Tag Archives: ed schools

Welcome to the Profit of Education website. Continuing the conversation begun in the book Profit of Education, we discuss the latest economic evidence on education reform.

Are ed schools easy graders?

For a while now folks have been saying that ed schools are easy graders. Most of the evidence has come from looking at particular schools. But are ed schools as a whole easy graders?….Yeah, they are. I’ve put together a … Continue reading

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Colleges: ed students=>teachers

On average, only about half of students majoring in education end up as teachers (at least in the year after graduation). Do more selective colleges do a better job at producing students who end up actually teaching? Apparently, college selectivity … Continue reading

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Raising standards: Who else’s ox gets gored

Last week I looked at how CAEP’s proposed admission standards for students attending ed schools might effect different kinds of schools. Today, I’ve redone the analysis for colleges of different selectivity levels. Additionally I’ve asked what would happen if the final … Continue reading

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  1. Adam W. says:

    Might this just lead to more people skipping the ed major and opting for alternative certification?

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Raising standards: Whose ox gets gored?

CAEP is proposing to raise admission standards for students attending ed schools. A key provision requires schools to admit students whose SAT scores average in the top third. Meeting the new standard will be easy for some schools, less easy for … Continue reading

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CAEP accreditation draft standards and SAT

Before you read, consider this sentence an official wonk alert. I’ve been writing about the CAEP accreditation draft standards for ed schools. One thing CAEP sets out is that average test scores (SAT for example) for admitted students fall into … Continue reading

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New accreditation standards and GPA

Let’s continue last week’s discussion of the exciting new draft accreditation standards for teacher ed programs by looking at the effect of the GPA admission standard. (Thanks to my friends at NCTQ for a nudge on this one.) Nearly as … Continue reading

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  1. Sherman Dorn says:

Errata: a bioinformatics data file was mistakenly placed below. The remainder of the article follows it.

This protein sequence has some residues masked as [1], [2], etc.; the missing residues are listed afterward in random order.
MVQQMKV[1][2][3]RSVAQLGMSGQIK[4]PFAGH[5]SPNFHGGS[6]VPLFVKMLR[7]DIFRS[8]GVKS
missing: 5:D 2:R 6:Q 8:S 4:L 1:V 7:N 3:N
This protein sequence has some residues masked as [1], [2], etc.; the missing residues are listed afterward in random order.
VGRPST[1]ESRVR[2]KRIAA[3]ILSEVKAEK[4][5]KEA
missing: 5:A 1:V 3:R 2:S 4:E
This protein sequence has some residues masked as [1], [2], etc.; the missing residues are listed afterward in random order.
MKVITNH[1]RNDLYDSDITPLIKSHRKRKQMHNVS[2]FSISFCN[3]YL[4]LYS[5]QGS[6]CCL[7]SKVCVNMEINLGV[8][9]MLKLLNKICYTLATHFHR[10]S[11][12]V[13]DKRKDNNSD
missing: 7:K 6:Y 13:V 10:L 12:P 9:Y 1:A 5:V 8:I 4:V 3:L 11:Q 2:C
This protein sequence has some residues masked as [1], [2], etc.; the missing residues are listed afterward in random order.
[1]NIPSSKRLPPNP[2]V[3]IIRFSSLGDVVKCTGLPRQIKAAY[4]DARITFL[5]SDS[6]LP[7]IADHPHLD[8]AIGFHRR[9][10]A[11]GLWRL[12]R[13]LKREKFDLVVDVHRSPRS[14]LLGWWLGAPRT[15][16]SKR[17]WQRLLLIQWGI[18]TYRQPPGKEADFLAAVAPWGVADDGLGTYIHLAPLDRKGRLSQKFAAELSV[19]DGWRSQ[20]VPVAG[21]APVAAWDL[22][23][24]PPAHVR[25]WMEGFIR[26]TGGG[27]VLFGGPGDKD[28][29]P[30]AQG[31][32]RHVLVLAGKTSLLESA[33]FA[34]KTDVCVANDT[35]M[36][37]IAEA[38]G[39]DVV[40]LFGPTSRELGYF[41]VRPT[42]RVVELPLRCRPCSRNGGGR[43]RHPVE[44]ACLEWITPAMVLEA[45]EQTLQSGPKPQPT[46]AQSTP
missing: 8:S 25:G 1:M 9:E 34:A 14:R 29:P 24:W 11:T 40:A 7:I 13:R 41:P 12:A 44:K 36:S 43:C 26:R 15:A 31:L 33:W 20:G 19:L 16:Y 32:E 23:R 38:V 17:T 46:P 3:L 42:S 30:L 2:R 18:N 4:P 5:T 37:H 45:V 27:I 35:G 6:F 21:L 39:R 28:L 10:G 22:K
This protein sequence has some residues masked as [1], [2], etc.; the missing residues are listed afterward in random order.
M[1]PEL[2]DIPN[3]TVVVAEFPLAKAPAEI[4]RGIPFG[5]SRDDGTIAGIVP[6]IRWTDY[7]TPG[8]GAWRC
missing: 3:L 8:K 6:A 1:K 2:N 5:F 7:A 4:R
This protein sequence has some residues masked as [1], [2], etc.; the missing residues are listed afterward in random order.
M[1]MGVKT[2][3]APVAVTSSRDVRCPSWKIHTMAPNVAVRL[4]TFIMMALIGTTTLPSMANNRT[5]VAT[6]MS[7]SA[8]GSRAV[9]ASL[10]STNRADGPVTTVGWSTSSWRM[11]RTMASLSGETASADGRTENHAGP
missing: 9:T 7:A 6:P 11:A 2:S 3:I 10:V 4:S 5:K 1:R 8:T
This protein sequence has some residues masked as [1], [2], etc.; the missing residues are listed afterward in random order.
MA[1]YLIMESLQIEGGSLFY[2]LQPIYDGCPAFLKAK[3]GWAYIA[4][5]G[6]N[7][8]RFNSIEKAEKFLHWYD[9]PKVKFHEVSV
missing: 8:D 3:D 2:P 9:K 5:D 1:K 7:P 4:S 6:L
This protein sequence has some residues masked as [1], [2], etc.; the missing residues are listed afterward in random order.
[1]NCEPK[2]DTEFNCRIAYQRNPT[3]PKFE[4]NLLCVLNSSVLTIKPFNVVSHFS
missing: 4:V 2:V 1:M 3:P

I suspect a number of colleges will use college GPA rather than high school GPA, for a number of reasons, among which are the ability to pass the gen-ed requirements with some margin over “skin of teeth.” Using college GPA would allow reasonable assessment of older students who come back to college or transfer from community colleges. For these students, high school grades and SATs are not going to be nearly as useful a threshold as performance in recently-completed college classes.

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Will ed schools cut enrollment 25 percent?

The Council for the Accreditation of Educator Preparation (CAEP) has new draft standards for accreditation intended to “raise the bar” on education schools. Standard 3.4 reads in part The provider ensures that the average GPA of its accepted cohort of candidates … Continue reading

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Teacher supply and demand

First some numbers. Then a bit of puzzlement. There are about 3.3 million public school teachers. The government projects that by 2021 we’ll have 3.7 million public school teachers. To include private school teachers, add on another 12 to 15 … Continue reading

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Teachers and SAT scores

Something I’ve tried to hammer on again and again is that we’re no longer drawing enough of the brightest students into teaching. Pure academic smarts is obviously not the only thing we need to see in a teacher. Plain normal-bright … Continue reading

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More teacher prep and value-added

How different are the products of different schools of education? In particular, are there measurable differences in the performance of students of teachers trained in one program when compared to students of teachers trained in another? Dan Goldhaber, Stephanie Liddle, and … Continue reading

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